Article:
Hazardous materials teams were unusually busy Friday as they responded to three incidents in Snohomish County alone, including train and truck fuel spills and the release of an unidentified noxious odor.
A total of 11 people were taken to area hospitals. No one was seriously injured.
"It would seem to be an incredibly bad hazmat day in Snohomish County," county sheriff’s spokeswoman Jan Jorgensen said.
It began in the early morning hours when a train spilled about 3,500 gallons of diesel fuel along the Edmonds shoreline. Two members of the train’s crew were briefly taken to the hospital as a precautionary measure.
Then, nine people were taken to an Everett hospital after they were exposed to a chemical used to clean medical equipment at an office in the Mill Creek area, and a semitruck overturned in the Marysville area and leaked gasoline.
The chemical exposure occurred at Providence Health Care Center, an outpatient facility in the 12800 block of the Bothell-Everett Highway.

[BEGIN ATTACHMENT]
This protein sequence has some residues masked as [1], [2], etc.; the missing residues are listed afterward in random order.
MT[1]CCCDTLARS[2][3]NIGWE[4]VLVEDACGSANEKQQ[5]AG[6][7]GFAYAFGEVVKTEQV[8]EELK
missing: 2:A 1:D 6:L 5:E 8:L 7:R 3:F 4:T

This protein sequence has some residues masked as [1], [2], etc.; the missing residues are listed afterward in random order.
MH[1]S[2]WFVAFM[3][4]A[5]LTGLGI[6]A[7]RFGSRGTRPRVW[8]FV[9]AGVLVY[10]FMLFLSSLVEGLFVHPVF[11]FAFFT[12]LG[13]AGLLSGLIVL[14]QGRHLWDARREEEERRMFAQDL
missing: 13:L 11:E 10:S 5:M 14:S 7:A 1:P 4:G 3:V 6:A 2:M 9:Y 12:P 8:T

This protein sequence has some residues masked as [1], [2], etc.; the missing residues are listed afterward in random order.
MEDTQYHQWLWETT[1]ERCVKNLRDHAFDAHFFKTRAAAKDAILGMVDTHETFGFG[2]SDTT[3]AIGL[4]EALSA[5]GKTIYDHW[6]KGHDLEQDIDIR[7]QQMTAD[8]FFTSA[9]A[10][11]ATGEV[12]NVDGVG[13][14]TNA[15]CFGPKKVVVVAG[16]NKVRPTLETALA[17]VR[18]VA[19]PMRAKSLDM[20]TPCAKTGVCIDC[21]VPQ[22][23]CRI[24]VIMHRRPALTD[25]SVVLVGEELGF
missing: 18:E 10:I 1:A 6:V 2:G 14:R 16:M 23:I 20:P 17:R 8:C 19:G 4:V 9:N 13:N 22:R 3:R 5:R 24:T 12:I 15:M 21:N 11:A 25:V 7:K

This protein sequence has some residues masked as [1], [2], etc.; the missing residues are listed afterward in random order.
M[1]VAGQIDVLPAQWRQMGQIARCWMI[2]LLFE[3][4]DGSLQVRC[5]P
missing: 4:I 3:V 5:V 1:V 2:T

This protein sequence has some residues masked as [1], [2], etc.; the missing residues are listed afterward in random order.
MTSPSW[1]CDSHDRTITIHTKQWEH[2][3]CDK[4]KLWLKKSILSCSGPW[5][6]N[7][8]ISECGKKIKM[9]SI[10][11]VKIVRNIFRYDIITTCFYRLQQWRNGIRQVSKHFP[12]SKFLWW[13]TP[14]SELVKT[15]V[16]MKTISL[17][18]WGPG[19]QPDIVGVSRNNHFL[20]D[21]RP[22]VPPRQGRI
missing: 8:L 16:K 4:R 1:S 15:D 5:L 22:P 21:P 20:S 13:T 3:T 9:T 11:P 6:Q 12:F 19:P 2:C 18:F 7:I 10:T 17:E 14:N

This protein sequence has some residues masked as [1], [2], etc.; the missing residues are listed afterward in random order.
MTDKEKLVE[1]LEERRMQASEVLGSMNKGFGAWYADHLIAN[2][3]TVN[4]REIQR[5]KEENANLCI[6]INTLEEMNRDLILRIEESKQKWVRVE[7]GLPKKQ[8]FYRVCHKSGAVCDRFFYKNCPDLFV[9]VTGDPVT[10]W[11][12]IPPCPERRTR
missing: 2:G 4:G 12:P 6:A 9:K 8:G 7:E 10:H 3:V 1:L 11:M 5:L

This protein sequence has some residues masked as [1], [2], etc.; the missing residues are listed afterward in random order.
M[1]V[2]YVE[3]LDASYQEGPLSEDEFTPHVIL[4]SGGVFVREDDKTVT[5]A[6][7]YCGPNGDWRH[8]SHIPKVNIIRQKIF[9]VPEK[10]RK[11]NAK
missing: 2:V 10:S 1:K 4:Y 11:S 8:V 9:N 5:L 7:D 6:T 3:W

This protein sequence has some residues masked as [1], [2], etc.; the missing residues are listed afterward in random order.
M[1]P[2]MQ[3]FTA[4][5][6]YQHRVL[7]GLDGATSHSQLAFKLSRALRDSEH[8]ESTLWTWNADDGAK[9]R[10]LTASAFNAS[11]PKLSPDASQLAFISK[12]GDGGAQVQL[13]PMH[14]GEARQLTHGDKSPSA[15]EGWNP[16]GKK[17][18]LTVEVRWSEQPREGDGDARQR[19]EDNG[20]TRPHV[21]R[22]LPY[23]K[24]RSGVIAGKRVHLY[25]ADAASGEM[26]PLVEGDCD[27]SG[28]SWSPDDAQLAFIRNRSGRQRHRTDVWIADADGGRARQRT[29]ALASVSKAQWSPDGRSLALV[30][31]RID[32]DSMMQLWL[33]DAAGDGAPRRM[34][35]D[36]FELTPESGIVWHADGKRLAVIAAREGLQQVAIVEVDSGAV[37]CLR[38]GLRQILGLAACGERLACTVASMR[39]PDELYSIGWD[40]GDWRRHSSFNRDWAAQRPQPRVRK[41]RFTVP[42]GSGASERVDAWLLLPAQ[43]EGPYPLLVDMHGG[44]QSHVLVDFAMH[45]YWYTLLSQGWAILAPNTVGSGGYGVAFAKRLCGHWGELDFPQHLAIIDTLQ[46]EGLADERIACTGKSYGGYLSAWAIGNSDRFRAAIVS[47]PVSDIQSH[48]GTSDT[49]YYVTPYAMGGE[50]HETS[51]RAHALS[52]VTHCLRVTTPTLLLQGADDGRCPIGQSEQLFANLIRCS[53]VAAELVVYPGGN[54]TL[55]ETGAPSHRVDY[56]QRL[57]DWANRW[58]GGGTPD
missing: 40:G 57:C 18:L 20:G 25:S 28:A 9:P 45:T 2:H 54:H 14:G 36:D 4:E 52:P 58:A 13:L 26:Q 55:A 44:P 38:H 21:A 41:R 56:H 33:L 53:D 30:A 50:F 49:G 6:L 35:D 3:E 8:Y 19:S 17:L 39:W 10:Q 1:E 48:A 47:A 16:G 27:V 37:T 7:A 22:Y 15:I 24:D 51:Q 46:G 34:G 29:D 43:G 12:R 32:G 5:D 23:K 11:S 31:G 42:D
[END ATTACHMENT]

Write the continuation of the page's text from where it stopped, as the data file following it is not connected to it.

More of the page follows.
"We were called at about 2:45 p.m. when two technicians working in a room where medical equipment is cleaned noticed a strong smell of chemicals and experienced burning in their eyes," said Leslie Hynes, Snohomish County Fire District 1 spokeswoman.
In addition to the two technicians, seven other people complained of symptoms ranging from mild stomach upset to burning eyes and were transported to the hospital.
Firefighters and hazardous materials technicians ventilated the building and determined air quality was normal, allowing people to go back inside about 4:30 p.m.
While it’s unusual for so many incidents to occur in one day, incidents are increasing, said Jerry Sheehan of the county’s regional hazardous materials team.
"It’s rare, but it’s not unheard of," Sheehan said of the triple hit day.
The hazmat team responds in two ways: as technical advisers for other emergency responders, or with a full-blown response, including protective gear for larger incidents, such as chemical spills or illegal drug labs.
The regional hazmat team averages one team and three technical responses per month, Sheehan said.